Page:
Rottweiler Temperament: Know This Before You Adopt

Rottweilers are a breed that is full of surprises and would make a wonderful addition to many families.

Their temperament is something that you wouldn’t expect from such an intimidating-looking breed of dog. The same goes for the level of intelligence that this breed is known to have. Understanding and working with the temperament of the Rottweiler begins with learning their history and is followed by learning about their personality and their particular care needs. All of this needs to be researched and understood to some degree before heading to a Rottweiler rescue to adopt. 

History

The roots of the Rottweiler breed go deep into Ancient Roman history. The Rottweiler breed began with Mastiffs that were present in Ancient Rome and primarily used to herd and protect cattle and other livestock that the armies kept around with them. For years the Roman armies had trouble with containing enemy Germany armies. 

Eventually, after years of battles, the Mastiffs that were utilized by the Romans eventually came to live in Germany as well. Just as the Romans did, the Germans used this breed as a stock breed for continuous breeding of these large, intelligent dogs. Until eventually, the breed that is now known as the Rottweiler came to be. The Rottweiler got their name from working cattle in the town of Rottweil in Germany for some time. They soon were given the title of “Rottweiler” and the rest was history. 

The Rottweiler was at the top of its game until the 1800s rolled around, and railroad cattle carts became a thing. Putting Rottweilers out of the herding and cattle driving business. Eventually, Rottweilers found their place in another profession. They were among one of the first breeds to be trained to lead the blind. They were also trained to work in search and rescue operations. Rottweilers were one of the breeds of dogs present at the World Trade Center after the collapse of the twin towers, there to search for people buried under the rubble. 

Temperament

The Rottweiler has been given a bad reputation over the years for their occasional aggressive behaviors. The Rottweiler size and intimidating demeanor don’t help matters much. But what many people don’t seem to realize about this breed is that they are only aggressive under certain circumstances. For instance, if they, themselves, or their owners are in harm's way. That, or if they are brought up in a home where they are mistreated or not introduced to early socialization when they should have been.

Similar to the reputation of Pit bulls, Rottweilers have been given a title based on often provoked behaviors rather than their true nature. The true nature and personality of a Rottweiler are actually just that of a giant teddy bear. Rottweilers love any human who treats them with respect and reciprocates the love.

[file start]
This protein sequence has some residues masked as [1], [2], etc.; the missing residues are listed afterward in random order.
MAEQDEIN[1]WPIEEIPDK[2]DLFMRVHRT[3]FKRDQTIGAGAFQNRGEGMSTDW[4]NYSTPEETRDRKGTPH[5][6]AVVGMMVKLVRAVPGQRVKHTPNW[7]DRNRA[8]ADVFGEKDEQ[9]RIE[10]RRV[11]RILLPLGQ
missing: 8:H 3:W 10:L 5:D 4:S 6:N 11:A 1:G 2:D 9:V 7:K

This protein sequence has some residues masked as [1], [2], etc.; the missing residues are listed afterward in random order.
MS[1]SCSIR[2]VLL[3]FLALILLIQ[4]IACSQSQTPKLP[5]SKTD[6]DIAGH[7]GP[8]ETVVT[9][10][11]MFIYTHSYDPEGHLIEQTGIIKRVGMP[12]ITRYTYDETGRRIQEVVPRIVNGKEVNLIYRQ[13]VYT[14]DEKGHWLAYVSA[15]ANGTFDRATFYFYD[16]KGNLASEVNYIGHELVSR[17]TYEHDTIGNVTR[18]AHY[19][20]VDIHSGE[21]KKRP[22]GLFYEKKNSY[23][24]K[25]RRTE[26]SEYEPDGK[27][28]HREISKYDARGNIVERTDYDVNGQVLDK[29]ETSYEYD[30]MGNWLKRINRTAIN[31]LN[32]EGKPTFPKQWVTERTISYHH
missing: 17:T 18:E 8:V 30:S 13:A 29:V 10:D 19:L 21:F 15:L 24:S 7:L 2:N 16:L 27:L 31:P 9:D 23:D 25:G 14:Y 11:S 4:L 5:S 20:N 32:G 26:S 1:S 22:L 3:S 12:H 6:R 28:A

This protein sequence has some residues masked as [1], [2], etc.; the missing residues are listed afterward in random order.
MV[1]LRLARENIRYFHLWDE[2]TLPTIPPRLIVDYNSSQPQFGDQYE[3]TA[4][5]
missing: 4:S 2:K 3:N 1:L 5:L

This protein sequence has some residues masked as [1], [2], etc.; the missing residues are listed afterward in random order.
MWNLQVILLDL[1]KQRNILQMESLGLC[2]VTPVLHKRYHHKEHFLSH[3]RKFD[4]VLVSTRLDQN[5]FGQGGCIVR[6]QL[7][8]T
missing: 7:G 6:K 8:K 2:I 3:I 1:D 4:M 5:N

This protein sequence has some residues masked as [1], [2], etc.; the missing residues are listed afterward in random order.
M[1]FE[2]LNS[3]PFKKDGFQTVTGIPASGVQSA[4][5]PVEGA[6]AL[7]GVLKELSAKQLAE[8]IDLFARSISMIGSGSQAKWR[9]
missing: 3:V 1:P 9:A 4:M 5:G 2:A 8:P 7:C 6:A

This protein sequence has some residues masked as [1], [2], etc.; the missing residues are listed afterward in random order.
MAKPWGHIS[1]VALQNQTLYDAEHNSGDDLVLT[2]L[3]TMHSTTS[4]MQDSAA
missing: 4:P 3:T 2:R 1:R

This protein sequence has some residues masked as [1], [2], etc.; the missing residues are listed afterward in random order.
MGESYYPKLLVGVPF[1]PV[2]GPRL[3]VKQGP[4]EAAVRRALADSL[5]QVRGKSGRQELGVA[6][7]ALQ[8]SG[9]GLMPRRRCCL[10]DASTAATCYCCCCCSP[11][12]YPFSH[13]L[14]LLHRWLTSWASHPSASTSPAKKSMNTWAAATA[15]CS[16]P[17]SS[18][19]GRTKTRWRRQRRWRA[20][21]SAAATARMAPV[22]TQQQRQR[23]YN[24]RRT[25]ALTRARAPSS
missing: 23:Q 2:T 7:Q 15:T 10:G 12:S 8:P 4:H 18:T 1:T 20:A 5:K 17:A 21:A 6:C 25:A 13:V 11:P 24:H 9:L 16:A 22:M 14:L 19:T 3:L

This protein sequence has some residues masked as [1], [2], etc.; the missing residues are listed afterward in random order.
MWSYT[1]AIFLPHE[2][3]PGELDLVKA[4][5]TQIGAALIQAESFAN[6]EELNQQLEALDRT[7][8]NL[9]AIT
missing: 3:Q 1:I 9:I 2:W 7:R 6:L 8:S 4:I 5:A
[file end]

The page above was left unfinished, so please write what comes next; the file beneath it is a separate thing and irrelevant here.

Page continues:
They are a very cautious breed of dog who is on constant alert and paying close attention to their surroundings at all times. They are natural guard dogs and can’t help but always have their guard up. Because of this, Rottweilers are often said to be “standoffish”, when they are in fact just paying close attention to what is happening around them. This aside, they are gentle as can be with their family and can be great with children. Although, supervision is always recommended with young children and dogs as large as Rottweilers. 

Grooming

The fur coat of a Rottweiler is short and coarse. Their coat doesn’t require too much upkeep. A good brushing once a week and a monthly bath should be just right. Their coat has some spots that have a double coat, that may shed at times. More so in the Spring and Fall months of the year typically. Their dental hygiene also needs weekly attention, with a good tooth brushing session. Their nails are also an important care point. Trimming once a month, or more frequently as needed is recommended. 

Diet and Exercise

Any high-quality commercial dog food should work perfectly for your Rottweiler. Being sure to follow serving size guidelines that are listed on the product label or recommended by your vet. Rottweilers can become obese if their diets are not closely controlled, in addition to allowing the regular physical activity. Obesity can certainly shorten a Rottweiler lifespan if not managed properly. 

Rottweilers are solid-built, athletic, and muscular dogs that love to exercise. A Rottweiler needs to be able to enjoy some physical activity at least once per day in order to exert extra energy and maintain a healthy physique. 

Conclusion

The temperament of the Rottweiler really all boils down to what they are exposed to as a puppy, as well as the environment that they continue to live in as they grow up. Rottweilers can certainly be mean and aggressive if provoked or raised in an environment that caused constant stress and lacked proper socialization and training. 

Overall, the Rottweiler, as a breed, has a loving and protective personality. If you bring a Rottweiler puppy into your home and raise it in a gentle and caring environment, you will have a dog that is your children's best friend and your whole family’s bodyguard

Do rottweilers shed?

The short fur coat of the Rottweiler breed may mislead you into believing that they do not shed. They are in fact heavy shedding dogs in the winter and fall and will continue to shed moderately throughout the rest of the year as well.

Are rottweilers good dogs?

Rottweilers make very loyal and loving companions. They look more intimidating and ferocious than they truly are. A rottweiler will do anything to protect their family, but when they do not feel threatened or that their family is in harm's way, a rottweiler is as sweet and loving as can be.

Are rottweilers smart?

Rottweilers are incredibly smart. According to certain standards, this breed ranks 9th on a list of the smartest breeds of dogs.

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